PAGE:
Another post from the old blog, dated 3 November 2006. A redacted version, less crude than the original.
The worst bores in the world are those who subject their listeners to blow-by-blow accounts of their medical procedures. Fear not. I just want to report that I underwent a screening colonoscopy this morning, and that if you are fifty years of age or older, and hitherto 'unscoped,' you should schedule one too.
But don't procrastinate as I did. It is not too much of a hassle. Yesterday I subsisted on clear fluids alone, my last meal being Wednesday's dinner. At four PM I swallowed four Dulocolax tablets and at six began quaffing four liters of a solution ($35 out of pocket, insurance wouldn't cover any part of it due to its one-time consumption) designed for lavage. That term, from Fr. laver and L. lavare, signifies the therapeutic washing out of an organ or orifice. And wash out my lower GI tract it did.
The thought of deep analysis (deeper than sigmoidoscopy) may unnerve some of you, but if your experience is like mine you won't be aware of a thing due to the narcotic cocktail they mainline into your arm. They gave me a bigger shot than I requested, as I wanted to watch the proceedings on the monitor. My last words right after the good Dr. Stein introduced himself and the nurse opened the IV valve were, "Time to be analyzed!"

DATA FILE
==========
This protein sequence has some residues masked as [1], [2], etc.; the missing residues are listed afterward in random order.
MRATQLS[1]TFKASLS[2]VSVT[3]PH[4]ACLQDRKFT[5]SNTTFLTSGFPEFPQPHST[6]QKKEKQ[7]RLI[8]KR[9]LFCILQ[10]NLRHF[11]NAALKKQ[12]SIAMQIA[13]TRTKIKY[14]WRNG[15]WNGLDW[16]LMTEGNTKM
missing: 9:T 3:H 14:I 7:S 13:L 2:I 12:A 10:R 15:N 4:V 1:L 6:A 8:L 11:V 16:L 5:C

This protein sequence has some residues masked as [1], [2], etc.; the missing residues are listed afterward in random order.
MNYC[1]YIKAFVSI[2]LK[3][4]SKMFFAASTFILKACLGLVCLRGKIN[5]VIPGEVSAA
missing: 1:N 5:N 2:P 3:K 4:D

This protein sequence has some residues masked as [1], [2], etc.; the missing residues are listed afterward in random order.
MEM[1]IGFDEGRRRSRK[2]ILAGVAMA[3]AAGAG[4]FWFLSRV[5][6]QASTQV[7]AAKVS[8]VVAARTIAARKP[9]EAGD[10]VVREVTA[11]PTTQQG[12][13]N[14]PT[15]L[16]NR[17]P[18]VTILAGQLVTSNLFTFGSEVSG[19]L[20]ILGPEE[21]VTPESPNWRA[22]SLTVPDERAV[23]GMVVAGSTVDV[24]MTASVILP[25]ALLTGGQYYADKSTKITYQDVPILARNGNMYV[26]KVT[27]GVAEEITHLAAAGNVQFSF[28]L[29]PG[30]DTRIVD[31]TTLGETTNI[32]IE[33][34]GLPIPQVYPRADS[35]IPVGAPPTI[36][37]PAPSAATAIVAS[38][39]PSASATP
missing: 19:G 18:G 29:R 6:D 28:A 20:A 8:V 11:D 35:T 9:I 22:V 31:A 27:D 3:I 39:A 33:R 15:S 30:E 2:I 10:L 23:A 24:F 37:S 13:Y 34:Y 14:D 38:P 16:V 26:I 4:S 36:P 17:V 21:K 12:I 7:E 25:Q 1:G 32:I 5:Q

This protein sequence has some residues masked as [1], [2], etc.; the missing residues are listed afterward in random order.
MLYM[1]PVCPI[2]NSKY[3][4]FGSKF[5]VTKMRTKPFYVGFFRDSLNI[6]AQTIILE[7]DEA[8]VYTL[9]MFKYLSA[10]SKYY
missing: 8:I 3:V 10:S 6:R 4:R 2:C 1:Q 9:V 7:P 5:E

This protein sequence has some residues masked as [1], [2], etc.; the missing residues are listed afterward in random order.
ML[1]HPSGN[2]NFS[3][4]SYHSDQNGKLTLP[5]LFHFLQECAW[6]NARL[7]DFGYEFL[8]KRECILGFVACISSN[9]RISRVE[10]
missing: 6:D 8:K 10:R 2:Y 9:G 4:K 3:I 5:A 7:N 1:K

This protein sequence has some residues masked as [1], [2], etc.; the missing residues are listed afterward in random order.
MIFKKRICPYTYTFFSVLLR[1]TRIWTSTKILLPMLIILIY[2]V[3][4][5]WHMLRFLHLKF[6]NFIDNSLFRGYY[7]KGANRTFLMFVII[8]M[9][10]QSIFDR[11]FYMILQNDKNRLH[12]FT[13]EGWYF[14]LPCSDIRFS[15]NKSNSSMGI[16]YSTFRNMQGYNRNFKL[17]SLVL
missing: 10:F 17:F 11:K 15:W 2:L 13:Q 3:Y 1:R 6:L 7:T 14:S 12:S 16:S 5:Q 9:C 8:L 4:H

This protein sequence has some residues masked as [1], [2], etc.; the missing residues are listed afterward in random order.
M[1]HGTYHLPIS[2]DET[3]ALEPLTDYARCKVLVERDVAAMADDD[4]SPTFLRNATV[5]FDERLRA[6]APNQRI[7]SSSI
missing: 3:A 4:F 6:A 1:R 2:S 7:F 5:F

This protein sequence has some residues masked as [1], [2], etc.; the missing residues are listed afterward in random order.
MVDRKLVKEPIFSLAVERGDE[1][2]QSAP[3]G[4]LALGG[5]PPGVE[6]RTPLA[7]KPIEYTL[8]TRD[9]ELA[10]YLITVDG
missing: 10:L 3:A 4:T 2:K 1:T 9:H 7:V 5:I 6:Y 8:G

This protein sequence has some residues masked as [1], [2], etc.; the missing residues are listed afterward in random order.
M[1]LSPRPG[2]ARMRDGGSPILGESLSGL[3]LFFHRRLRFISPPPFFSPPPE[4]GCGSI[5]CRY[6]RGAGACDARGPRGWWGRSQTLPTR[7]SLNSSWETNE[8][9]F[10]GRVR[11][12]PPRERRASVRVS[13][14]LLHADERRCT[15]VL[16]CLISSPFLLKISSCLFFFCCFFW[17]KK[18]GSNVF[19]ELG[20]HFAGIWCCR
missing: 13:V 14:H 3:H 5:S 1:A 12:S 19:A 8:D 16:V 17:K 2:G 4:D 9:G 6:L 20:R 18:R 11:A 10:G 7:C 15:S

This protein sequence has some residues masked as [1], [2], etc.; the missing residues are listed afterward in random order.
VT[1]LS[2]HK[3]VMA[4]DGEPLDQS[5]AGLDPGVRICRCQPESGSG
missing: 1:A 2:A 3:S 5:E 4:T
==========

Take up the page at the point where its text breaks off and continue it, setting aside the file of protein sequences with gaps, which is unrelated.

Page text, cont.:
I refrained from such other prepared witticisms as "Doc, I'm Mabel, if you're able" and philosophical nuggets about wide and narrow 'scope.') I didn't want to cause offense to the sweet nurses who may have been proper Mormons. In no time at all I was floating face-down in the sweet waters of Lethe. Next thing I knew I was putting on my clothes and stumbling out the door with a clean bill of gastroenterological health.
I was too stupefied to remember my prepared parting joke: What did the gastroenterologist say when asked about the meaning of life? "It depends on the liver."
Should I be blogging about a subject like this? Maybe not. But it was no physician who convinced me to get scoped out, but a regular guy in the pool who told me about his experience and how polyps were found.
Maybe it takes a blogger to get you off your analysandum.
Have I gone on too long, hard by the boundary of boredom? Perhaps. So let me go on a bit more. A physician my own age once recommended a screening colonoscopy. I said, "Have you had one, Doc?" "No, I'm a runner," "Well, I'm a runner too." The doctor's enthymematic argument was bad, but it helped me procrastinate. And my wife once saw him coming out of a fast-food joint. But he was a good practioner and diagnostician. He had a scientific mind, something too many medicos lack.